Multiplex serum biomarker assessments: technical and biostatistical issues

University of Pittsburgh Cancer Institute, Pittsburgh, PA 15213, USA.
Journal of Translational Medicine (Impact Factor: 3.99). 10/2011; 9:173. DOI: 10.1186/1479-5876-9-173
Source: PubMed

ABSTRACT Identification of predictive and prognostic biomarkers for patients with disease and undergoing different therapeutic options is a very active area of investigation. Many of these studies seek biomarkers among circulating proteins accessed in blood. Many levels of standardization in materials and procedures have been identified which can impact the resulting data.
Here, we have observed unexpected variability in levels of commonly tested analytes in serum which were processed and stored under standardized conditions. We have identified apparent changes in cytokine, chemokine and growth factor levels detected by multiplex Luminex assay in melanoma patient and healthy donor serum samples, over storage time at -80°C. Controls included Luminex kit standards, multiplexed cytokine standards and WHO cytokine controls. Data were analyzed by Wilcoxon rank-sum testing and Spearman's test for correlations.
The interpretation of these changes is confounded by lot-to-lot kit standard curve reagent changes made by a single manufacturer of Luminex kits.
This study identifies previously unknown sources of variation in a commonly used biomarker assay, and suggests additional levels of controls needed for identification of true changes in circulating protein levels.


Available from: John M Kirkwood, May 16, 2015
  • [Show abstract] [Hide abstract]
    ABSTRACT: Cytokines are bioactive proteins produced by many different cells of the immune system. Due to their role in different inflammatory disease states and maintaining homeostasis, there is enormous clinical interest in the quantitation of cytokines. The typical standard methods for quantitation of cytokines are immunoassay-based techniques including enzyme-linked immusorbent assays (ELISA) and bead-based immunoassays read by either standard or modified flow cytometers. A review of recent developments in analytical methods for measurements of cytokine proteins is provided. This review briefly covers cytokine biology and the analysis challenges associated with measurement of these biomarker proteins for understanding both health and disease. New techniques applied to immunoassay-based assays are presented along with the uses of aptamers, electrochemistry, mass spectrometry, optical resonator-based methods. Methods used for elucidating the release of cytokines from single cells as well as in vivo collection methods are described. Copyright © 2014 Elsevier B.V. All rights reserved.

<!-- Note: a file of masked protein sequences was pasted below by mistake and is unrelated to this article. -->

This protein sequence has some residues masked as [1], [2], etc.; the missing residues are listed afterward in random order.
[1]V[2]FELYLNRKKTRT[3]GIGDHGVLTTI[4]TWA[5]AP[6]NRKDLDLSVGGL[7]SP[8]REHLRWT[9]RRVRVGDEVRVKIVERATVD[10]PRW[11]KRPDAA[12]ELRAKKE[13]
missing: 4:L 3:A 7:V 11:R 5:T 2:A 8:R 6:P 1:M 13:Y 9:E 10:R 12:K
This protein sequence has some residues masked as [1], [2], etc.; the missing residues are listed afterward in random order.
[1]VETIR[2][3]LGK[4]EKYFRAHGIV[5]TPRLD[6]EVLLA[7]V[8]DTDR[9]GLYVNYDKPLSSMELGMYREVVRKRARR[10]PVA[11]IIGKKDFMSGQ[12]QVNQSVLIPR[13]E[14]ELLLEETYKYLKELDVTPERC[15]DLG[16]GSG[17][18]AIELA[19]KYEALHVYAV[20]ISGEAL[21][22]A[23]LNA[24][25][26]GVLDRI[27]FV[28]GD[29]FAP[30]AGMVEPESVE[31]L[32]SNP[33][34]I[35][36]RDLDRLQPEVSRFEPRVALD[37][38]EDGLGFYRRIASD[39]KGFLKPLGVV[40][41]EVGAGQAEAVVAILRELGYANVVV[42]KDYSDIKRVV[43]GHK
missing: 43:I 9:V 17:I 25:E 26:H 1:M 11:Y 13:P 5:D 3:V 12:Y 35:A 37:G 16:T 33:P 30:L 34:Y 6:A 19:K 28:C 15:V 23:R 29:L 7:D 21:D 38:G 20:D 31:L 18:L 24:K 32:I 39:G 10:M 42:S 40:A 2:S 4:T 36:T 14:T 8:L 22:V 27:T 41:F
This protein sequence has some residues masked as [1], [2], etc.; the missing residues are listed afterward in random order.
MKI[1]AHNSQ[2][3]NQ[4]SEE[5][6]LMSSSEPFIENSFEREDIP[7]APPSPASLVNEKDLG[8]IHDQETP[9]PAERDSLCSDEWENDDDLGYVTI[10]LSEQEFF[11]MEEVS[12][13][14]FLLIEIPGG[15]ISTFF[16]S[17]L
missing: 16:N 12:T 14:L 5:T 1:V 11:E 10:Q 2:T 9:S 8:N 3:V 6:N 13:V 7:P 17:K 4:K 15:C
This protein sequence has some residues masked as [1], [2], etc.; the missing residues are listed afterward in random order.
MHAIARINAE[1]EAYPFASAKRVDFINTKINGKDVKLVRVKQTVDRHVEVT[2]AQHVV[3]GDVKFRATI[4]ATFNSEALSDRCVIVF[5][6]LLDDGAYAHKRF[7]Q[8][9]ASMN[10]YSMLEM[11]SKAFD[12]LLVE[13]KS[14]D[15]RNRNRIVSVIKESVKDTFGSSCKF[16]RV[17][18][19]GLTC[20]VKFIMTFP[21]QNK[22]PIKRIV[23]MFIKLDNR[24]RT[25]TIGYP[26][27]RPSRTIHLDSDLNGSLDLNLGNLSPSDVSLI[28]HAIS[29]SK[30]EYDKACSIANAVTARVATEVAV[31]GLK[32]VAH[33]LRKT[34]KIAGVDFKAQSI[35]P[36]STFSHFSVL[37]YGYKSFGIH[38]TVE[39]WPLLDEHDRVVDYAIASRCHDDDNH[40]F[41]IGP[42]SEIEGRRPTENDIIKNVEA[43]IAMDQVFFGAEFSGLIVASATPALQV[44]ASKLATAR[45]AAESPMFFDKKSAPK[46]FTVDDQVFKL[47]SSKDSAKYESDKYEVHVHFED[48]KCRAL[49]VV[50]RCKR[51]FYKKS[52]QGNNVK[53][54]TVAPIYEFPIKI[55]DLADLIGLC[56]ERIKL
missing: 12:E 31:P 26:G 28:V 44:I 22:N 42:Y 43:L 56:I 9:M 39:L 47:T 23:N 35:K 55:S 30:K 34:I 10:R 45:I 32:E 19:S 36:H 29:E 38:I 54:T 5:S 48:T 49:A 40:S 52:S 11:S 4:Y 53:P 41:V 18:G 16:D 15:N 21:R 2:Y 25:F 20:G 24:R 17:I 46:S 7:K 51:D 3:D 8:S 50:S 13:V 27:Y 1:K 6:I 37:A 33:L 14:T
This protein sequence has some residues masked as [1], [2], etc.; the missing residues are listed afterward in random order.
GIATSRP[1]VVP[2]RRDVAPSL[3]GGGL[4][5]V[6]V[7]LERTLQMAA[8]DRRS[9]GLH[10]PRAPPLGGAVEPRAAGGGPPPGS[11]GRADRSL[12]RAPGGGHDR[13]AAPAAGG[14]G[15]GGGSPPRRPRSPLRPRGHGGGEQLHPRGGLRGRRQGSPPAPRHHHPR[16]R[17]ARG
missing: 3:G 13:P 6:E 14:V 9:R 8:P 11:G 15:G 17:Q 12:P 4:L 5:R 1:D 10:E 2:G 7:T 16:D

Analytica Chimica Acta 01/2015; 853C:95-115. DOI:10.1016/j.aca.2014.10.009 · 4.52 Impact Factor
  • [Show abstract] [Hide abstract]
    ABSTRACT: The quest for a well-validated, non-invasive biomarker to aid in clinical decision making has remained elusive in the cancer space over the last 30 years. Much promise has been attached to circulating tumor cells (CTCs) as prognostic, predictive, and pharmacodynamic biomarkers with the potential to eliminate the need for invasive tumor biopsies and improve on the clinical value of other circulating tumor markers. The CellSearch® system (Veridex, LLC., Raritan, NJ, USA) cleared the U.S. Food and Drug Administration when the presence of CTCs was shown to have prognostic significance in patients with breast, prostate, and colorectal cancer. However, CTCs are not, at present, routinely being used in the clinic to guide treatment decisions. This paper discusses key attributes that a biomarker must possess, the status of other potential cancer biomarkers, and advancements in the capture and characterization of CTCs that will enable actualization of their potential as a reliable and efficient biomarker of disease diagnosis, progression, and response to therapy in the clinic.
    Drug Development Research 03/2013; 74(2). DOI:10.1002/ddr.21072 · 0.73 Impact Factor
  • Source
    [Show abstract] [Hide abstract]
    ABSTRACT: Chronic wounds, including diabetic foot ulcers, pressure ulcers and venous leg ulcers, impact the lives of millions of people worldwide. These types of wounds represent a significant physical, social and financial burden to both patients and health care systems. Wound care has made great progress in recent years as a result of the critical research performed in academic, clinical and industrial settings. However, there has been relatively little translation of basic research discoveries into novel and effective treatments. One underlying reason for this paucity may be inconsistency in the methods of wound analysis and sample collection, resulting in the inability of researchers to accurately characterise the healing process and compare results from different studies. This review examines the various types of analytical methods being used in wound research today with emphasis on sampling techniques, processing and storage, and the findings call forth the wound care research community to standardise its approach to wound analysis in order to yield more robust and comparable data sets.
    International Wound Journal 01/2015; DOI:10.1111/iwj.12399 · 2.02 Impact Factor